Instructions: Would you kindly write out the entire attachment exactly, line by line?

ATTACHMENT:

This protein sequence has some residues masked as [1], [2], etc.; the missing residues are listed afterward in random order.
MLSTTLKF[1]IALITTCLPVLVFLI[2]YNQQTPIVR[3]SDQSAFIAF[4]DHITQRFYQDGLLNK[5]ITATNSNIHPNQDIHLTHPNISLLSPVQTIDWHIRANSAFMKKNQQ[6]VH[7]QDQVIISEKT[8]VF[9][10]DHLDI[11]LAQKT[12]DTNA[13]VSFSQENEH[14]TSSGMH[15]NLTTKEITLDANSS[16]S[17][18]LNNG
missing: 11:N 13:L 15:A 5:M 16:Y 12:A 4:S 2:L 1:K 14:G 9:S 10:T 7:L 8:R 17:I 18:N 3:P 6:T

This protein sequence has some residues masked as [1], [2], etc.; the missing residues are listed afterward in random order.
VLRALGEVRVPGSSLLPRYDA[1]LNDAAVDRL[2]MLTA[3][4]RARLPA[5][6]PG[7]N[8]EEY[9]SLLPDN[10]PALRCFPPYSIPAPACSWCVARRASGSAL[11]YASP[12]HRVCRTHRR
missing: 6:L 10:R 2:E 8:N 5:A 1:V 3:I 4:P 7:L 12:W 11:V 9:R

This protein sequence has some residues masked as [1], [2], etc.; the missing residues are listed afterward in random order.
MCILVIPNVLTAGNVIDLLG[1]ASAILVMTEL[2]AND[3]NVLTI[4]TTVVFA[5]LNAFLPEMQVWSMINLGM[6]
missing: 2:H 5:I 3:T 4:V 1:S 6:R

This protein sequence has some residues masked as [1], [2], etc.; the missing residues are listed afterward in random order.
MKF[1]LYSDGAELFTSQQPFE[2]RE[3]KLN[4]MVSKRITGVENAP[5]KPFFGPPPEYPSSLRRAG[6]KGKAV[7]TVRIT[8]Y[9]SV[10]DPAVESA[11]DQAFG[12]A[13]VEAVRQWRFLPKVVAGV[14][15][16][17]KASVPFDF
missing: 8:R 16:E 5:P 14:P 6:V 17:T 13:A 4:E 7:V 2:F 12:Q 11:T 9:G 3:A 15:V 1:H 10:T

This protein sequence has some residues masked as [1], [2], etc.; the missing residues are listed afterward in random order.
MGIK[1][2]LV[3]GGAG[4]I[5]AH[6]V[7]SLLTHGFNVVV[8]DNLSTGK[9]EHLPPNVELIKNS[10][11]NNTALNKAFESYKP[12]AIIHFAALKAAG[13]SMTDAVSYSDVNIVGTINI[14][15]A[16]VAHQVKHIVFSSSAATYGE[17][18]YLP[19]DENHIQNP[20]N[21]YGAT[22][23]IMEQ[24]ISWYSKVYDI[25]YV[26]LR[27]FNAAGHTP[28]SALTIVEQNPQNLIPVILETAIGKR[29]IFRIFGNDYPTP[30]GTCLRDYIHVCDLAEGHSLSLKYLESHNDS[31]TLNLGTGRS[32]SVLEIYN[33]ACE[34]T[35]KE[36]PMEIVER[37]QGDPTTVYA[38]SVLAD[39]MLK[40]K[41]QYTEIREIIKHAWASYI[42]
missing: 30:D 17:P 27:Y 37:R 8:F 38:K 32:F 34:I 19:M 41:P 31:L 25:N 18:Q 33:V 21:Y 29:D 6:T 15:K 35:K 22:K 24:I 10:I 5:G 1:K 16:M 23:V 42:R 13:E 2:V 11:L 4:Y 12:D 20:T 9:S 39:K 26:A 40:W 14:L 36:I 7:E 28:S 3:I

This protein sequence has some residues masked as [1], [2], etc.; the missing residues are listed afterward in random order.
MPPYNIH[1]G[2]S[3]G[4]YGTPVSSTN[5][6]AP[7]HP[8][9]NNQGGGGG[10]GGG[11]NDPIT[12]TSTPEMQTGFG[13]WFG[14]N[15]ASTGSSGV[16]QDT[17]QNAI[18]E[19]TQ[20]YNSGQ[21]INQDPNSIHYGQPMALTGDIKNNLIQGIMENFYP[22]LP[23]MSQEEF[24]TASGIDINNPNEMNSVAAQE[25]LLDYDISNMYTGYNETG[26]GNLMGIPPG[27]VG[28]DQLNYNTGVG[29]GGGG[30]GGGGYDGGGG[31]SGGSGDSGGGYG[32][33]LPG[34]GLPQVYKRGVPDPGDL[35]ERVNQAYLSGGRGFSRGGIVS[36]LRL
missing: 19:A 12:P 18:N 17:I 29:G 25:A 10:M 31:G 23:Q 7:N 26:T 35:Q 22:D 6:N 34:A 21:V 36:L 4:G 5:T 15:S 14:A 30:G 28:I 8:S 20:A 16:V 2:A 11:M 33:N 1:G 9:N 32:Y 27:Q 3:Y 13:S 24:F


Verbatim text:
This protein sequence has some residues masked as [1], [2], etc.; the missing residues are listed afterward in random order.
MLSTTLKF[1]IALITTCLPVLVFLI[2]YNQQTPIVR[3]SDQSAFIAF[4]DHITQRFYQDGLLNK[5]ITATNSNIHPNQDIHLTHPNISLLSPVQTIDWHIRANSAFMKKNQQ[6]VH[7]QDQVIISEKT[8]VF[9][10]DHLDI[11]LAQKT[12]DTNA[13]VSFSQENEH[14]TSSGMH[15]NLTTKEITLDANSS[16]S[17][18]LNNG
missing: 11:N 13:L 15:A 5:M 16:Y 12:A 4:S 2:L 1:K 14:G 9:S 10:T 7:L 8:R 17:I 18:N 3:P 6:T

This protein sequence has some residues masked as [1], [2], etc.; the missing residues are listed afterward in random order.
VLRALGEVRVPGSSLLPRYDA[1]LNDAAVDRL[2]MLTA[3][4]RARLPA[5][6]PG[7]N[8]EEY[9]SLLPDN[10]PALRCFPPYSIPAPACSWCVARRASGSAL[11]YASP[12]HRVCRTHRR
missing: 6:L 10:R 2:E 8:N 5:A 1:V 3:I 4:P 7:L 12:W 11:V 9:R

This protein sequence has some residues masked as [1], [2], etc.; the missing residues are listed afterward in random order.
MCILVIPNVLTAGNVIDLLG[1]ASAILVMTEL[2]AND[3]NVLTI[4]TTVVFA[5]LNAFLPEMQVWSMINLGM[6]
missing: 2:H 5:I 3:T 4:V 1:S 6:R

This protein sequence has some residues masked as [1], [2], etc.; the missing residues are listed afterward in random order.
MKF[1]LYSDGAELFTSQQPFE[2]RE[3]KLN[4]MVSKRITGVENAP[5]KPFFGPPPEYPSSLRRAG[6]KGKAV[7]TVRIT[8]Y[9]SV[10]DPAVESA[11]DQAFG[12]A[13]VEAVRQWRFLPKVVAGV[14][15][16][17]KASVPFDF
missing: 8:R 16:E 5:P 14:P 6:V 17:T 13:A 4:E 7:V 2:F 12:Q 11:T 9:G 3:A 15:V 1:H 10:T

This protein sequence has some residues masked as [1], [2], etc.; the missing residues are listed afterward in random order.
MGIK[1][2]LV[3]GGAG[4]I[5]AH[6]V[7]SLLTHGFNVVV[8]DNLSTGK[9]EHLPPNVELIKNS[10][11]NNTALNKAFESYKP[12]AIIHFAALKAAG[13]SMTDAVSYSDVNIVGTINI[14][15]A[16]VAHQVKHIVFSSSAATYGE[17][18]YLP[19]DENHIQNP[20]N[21]YGAT[22][23]IMEQ[24]ISWYSKVYDI[25]YV[26]LR[27]FNAAGHTP[28]SALTIVEQNPQNLIPVILETAIGKR[29]IFRIFGNDYPTP[30]GTCLRDYIHVCDLAEGHSLSLKYLESHNDS[31]TLNLGTGRS[32]SVLEIYN[33]ACE[34]T[35]KE[36]PMEIVER[37]QGDPTTVYA[38]SVLAD[39]MLK[40]K[41]QYTEIREIIKHAWASYI[42]
missing: 30:D 17:P 27:Y 37:R 8:F 38:K 32:F 34:I 19:M 41:P 31:L 25:N 18:Q 33:V 21:Y 29:D 6:T 15:K 35:K 22:K 24:I 10:I 5:G 1:K 16:M 23:V 42:R 13:E 2:V 11:L 4:Y 12:D 20:T 9:S 39:K 26:A 40:W 14:L 36:I 7:E 28:S 3:I

This protein sequence has some residues masked as [1], [2], etc.; the missing residues are listed afterward in random order.
MPPYNIH[1]G[2]S[3]G[4]YGTPVSSTN[5][6]AP[7]HP[8][9]NNQGGGGG[10]GGG[11]NDPIT[12]TSTPEMQTGFG[13]WFG[14]N[15]ASTGSSGV[16]QDT[17]QNAI[18]E[19]TQ[20]YNSGQ[21]INQDPNSIHYGQPMALTGDIKNNLIQGIMENFYP[22]LP[23]MSQEEF[24]TASGIDINNPNEMNSVAAQE[25]LLDYDISNMYTGYNETG[26]GNLMGIPPG[27]VG[28]DQLNYNTGVG[29]GGGG[30]GGGGYDGGGG[31]SGGSGDSGGGYG[32][33]LPG[34]GLPQVYKRGVPDPGDL[35]ERVNQAYLSGGRGFSRGGIVS[36]LRL
missing: 19:A 12:P 18:N 17:I 29:G 25:A 10:M 31:G 23:Q 7:N 26:T 35:Q 22:D 6:N 34:A 21:V 36:L 4:G 5:T 15:S 14:A 30:G 28:I 8:S 20:A 16:V 2:A 11:M 33:N 1:G 9:N 32:Y 27:Q 3:Y 13:S 24:F